Semantics When Referring To Men And Mankind

    iouswuoibev
    By iouswuoibev,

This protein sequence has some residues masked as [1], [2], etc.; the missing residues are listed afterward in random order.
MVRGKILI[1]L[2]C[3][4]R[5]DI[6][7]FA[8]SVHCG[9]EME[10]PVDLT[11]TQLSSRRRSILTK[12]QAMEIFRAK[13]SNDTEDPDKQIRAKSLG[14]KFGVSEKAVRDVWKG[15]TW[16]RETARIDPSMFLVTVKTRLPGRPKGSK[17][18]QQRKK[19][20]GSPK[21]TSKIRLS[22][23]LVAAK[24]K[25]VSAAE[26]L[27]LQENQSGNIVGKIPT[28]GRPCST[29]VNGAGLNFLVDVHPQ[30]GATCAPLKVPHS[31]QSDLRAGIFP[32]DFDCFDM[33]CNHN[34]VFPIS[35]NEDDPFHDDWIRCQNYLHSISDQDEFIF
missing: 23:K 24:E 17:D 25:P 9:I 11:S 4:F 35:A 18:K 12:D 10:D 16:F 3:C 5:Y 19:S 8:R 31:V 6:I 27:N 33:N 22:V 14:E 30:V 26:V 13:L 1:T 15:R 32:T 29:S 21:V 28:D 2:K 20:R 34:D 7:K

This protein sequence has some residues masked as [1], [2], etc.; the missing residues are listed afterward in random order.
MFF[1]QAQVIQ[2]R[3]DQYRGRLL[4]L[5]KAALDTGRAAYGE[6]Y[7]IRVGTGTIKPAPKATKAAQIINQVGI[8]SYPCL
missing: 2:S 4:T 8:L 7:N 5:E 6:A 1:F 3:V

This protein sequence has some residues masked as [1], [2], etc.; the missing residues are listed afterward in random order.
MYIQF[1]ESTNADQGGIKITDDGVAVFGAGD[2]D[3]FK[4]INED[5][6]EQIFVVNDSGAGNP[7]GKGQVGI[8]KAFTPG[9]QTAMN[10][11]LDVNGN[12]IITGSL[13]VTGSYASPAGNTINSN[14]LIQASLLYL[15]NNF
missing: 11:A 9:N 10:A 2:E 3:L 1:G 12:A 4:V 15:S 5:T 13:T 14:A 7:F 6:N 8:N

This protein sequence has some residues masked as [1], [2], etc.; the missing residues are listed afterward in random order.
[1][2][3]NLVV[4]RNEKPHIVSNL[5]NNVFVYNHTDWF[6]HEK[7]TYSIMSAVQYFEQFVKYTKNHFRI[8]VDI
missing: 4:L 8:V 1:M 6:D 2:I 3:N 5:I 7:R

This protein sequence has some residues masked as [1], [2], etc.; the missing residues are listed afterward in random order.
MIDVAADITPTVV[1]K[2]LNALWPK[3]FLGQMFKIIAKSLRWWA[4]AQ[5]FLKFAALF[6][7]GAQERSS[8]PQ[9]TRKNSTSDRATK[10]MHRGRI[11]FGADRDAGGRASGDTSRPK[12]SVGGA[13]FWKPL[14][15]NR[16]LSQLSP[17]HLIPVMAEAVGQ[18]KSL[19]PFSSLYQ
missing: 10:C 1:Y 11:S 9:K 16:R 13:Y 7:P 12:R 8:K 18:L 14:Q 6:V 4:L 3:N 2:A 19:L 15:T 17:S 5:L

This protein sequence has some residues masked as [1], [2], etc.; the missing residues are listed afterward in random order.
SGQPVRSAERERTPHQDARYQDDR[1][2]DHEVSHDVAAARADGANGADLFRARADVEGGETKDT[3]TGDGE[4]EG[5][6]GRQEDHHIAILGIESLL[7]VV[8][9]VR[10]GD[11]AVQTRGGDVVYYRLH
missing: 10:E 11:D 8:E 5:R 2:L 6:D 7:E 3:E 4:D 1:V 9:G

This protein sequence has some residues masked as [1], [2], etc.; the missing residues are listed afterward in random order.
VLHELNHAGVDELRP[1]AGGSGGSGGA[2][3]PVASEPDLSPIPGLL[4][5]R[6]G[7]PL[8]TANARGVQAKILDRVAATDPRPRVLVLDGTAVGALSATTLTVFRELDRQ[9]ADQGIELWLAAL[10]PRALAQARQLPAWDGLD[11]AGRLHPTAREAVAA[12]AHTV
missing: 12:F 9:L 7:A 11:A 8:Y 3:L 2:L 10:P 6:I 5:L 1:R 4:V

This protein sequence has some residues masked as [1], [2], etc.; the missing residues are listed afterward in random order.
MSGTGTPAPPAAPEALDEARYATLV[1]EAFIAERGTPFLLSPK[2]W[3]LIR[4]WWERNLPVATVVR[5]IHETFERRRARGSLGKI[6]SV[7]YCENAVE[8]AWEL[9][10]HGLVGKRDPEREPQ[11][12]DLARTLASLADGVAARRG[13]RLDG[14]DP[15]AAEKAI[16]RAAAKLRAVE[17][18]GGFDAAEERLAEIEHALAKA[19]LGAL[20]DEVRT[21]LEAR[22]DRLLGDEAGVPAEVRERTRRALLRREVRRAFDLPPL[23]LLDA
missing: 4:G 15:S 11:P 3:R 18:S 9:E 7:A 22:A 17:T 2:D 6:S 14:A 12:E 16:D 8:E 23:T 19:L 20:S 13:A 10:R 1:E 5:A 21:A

In her literature, Ayn Rand spoke of man and mankind. In this day of political correctness it is tempting to yield to the objections some people might have to these terms, reasoning that it is better to use different words if it will avoid possible protest, and get the point across quicker. I think there are appropriate places for shying away from the use of these terms. For instance, I wouldn't start a sentence by going: "I would like all the men on this forum to post their ideas" when refering to all people on the forum. This is politeness, because in some contexts, using 'men' to refer to all people is genuinely implying male superiority, or otherwise simply refering to men only. But I think there is another strong reason to stick with and use the words that Rand did. They are the only words in the english language that are used for refering to more than one person that - from my perspective at least - denote individuality. If you used the word "people" when speaking of individuals, it would not carry the implication of individuality across; instead, the words "people" and "person" carry with them the suggestion of a faceless person within the essential collective. I think these terms have gradually amassed these negative messages from their heavy use in the preachings of collectivism and altruism. Speaking of man and mankind carries with it the sense of individuality, and I think this is why Rand was taken to using those terms so especially. Ultimately, the matter seems unsettled for me. Replacing the word 'man' with 'people' when quoting or paraphrasing Rand seems blasphemous, as it diminishes the sense of virtue behind the words. The word 'people' almost seems corrupt and selfless in the context of Rand's writing. Is this an extreme impression or does anyone else share these feelings? Having said that about Rand's work, the words 'man' and 'mankind' would look startlingly archaic and out of place in almost any modern text. For those who think this is a non-issue, I assume that they would know how I should resolve it, and I'd be keen to hear what that resolution is. It's not a big issue for me either, but right now I just go with my gut feeling when choosing my words, rather than going from any rational premise that I'm aware of. EDIT: Another possibility is that I've gradually associated the words with individuality because Rand is one of the few books I've read that uses them- and they really carry no such meaning.